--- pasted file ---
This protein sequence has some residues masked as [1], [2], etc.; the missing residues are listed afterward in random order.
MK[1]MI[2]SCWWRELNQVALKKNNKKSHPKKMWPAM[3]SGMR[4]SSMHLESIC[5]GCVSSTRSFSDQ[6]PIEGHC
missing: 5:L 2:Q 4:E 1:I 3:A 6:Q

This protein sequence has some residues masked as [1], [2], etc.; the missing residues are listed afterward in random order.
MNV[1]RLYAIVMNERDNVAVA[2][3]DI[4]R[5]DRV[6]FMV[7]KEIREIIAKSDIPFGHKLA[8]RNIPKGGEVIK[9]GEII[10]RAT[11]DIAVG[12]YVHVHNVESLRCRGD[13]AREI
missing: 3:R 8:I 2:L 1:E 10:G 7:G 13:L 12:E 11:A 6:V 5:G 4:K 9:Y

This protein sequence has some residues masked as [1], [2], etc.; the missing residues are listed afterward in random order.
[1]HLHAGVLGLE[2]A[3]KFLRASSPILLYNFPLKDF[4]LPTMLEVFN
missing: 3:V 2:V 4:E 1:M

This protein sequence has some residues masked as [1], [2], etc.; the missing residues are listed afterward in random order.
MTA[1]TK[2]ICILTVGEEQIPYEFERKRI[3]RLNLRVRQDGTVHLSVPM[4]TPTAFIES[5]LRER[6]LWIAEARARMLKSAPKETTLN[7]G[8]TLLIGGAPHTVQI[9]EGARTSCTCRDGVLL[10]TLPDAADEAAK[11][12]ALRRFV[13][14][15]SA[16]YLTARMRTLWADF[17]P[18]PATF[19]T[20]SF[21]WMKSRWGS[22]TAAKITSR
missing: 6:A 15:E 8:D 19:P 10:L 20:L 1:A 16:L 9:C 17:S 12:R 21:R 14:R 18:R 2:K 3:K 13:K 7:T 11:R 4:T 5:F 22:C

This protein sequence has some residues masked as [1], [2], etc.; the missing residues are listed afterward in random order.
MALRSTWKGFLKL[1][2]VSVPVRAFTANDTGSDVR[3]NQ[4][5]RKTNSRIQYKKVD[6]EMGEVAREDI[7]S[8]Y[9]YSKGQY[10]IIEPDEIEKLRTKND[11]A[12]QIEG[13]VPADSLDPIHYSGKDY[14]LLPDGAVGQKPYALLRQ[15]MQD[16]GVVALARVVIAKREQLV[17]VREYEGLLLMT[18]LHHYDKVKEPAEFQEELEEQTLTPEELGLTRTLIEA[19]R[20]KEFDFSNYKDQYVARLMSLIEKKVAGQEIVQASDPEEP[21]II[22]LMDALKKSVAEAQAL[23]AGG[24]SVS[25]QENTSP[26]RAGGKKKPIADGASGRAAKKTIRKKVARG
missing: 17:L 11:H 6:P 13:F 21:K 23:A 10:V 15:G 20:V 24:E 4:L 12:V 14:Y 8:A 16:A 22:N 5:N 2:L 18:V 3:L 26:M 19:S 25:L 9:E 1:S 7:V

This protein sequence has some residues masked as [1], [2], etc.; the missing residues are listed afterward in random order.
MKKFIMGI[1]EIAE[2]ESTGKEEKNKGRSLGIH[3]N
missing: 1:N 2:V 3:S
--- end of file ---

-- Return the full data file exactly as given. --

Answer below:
This protein sequence has some residues masked as [1], [2], etc.; the missing residues are listed afterward in random order.
MK[1]MI[2]SCWWRELNQVALKKNNKKSHPKKMWPAM[3]SGMR[4]SSMHLESIC[5]GCVSSTRSFSDQ[6]PIEGHC
missing: 5:L 2:Q 4:E 1:I 3:A 6:Q

This protein sequence has some residues masked as [1], [2], etc.; the missing residues are listed afterward in random order.
MNV[1]RLYAIVMNERDNVAVA[2][3]DI[4]R[5]DRV[6]FMV[7]KEIREIIAKSDIPFGHKLA[8]RNIPKGGEVIK[9]GEII[10]RAT[11]DIAVG[12]YVHVHNVESLRCRGD[13]AREI
missing: 3:R 8:I 2:L 1:E 10:G 7:G 13:L 12:E 11:A 6:V 5:G 4:K 9:Y

This protein sequence has some residues masked as [1], [2], etc.; the missing residues are listed afterward in random order.
[1]HLHAGVLGLE[2]A[3]KFLRASSPILLYNFPLKDF[4]LPTMLEVFN
missing: 3:V 2:V 4:E 1:M

This protein sequence has some residues masked as [1], [2], etc.; the missing residues are listed afterward in random order.
MTA[1]TK[2]ICILTVGEEQIPYEFERKRI[3]RLNLRVRQDGTVHLSVPM[4]TPTAFIES[5]LRER[6]LWIAEARARMLKSAPKETTLN[7]G[8]TLLIGGAPHTVQI[9]EGARTSCTCRDGVLL[10]TLPDAADEAAK[11][12]ALRRFV[13][14][15]SA[16]YLTARMRTLWADF[17]P[18]PATF[19]T[20]SF[21]WMKSRWGS[22]TAAKITSR
missing: 6:A 15:E 8:D 19:P 10:L 20:L 1:A 16:L 9:C 17:S 12:R 21:R 14:R 18:R 2:K 3:K 13:K 7:T 11:R 4:T 5:F 22:C

This protein sequence has some residues masked as [1], [2], etc.; the missing residues are listed afterward in random order.
MALRSTWKGFLKL[1][2]VSVPVRAFTANDTGSDVR[3]NQ[4][5]RKTNSRIQYKKVD[6]EMGEVAREDI[7]S[8]Y[9]YSKGQY[10]IIEPDEIEKLRTKND[11]A[12]QIEG[13]VPADSLDPIHYSGKDY[14]LLPDGAVGQKPYALLRQ[15]MQD[16]GVVALARVVIAKREQLV[17]VREYEGLLLMT[18]LHHYDKVKEPAEFQEELEEQTLTPEELGLTRTLIEA[19]R[20]KEFDFSNYKDQYVARLMSLIEKKVAGQEIVQASDPEEP[21]II[22]LMDALKKSVAEAQAL[23]AGG[24]SVS[25]QENTSP[26]RAGGKKKPIADGASGRAAKKTIRKKVARG
missing: 17:L 11:H 6:P 13:F 21:K 23:A 10:V 15:G 20:V 24:E 4:L 12:V 14:Y 8:A 16:A 22:N 5:N 2:L 18:V 3:L 26:M 19:S 25:L 9:E 1:S 7:V

This protein sequence has some residues masked as [1], [2], etc.; the missing residues are listed afterward in random order.
MKKFIMGI[1]EIAE[2]ESTGKEEKNKGRSLGIH[3]N
missing: 1:N 2:V 3:S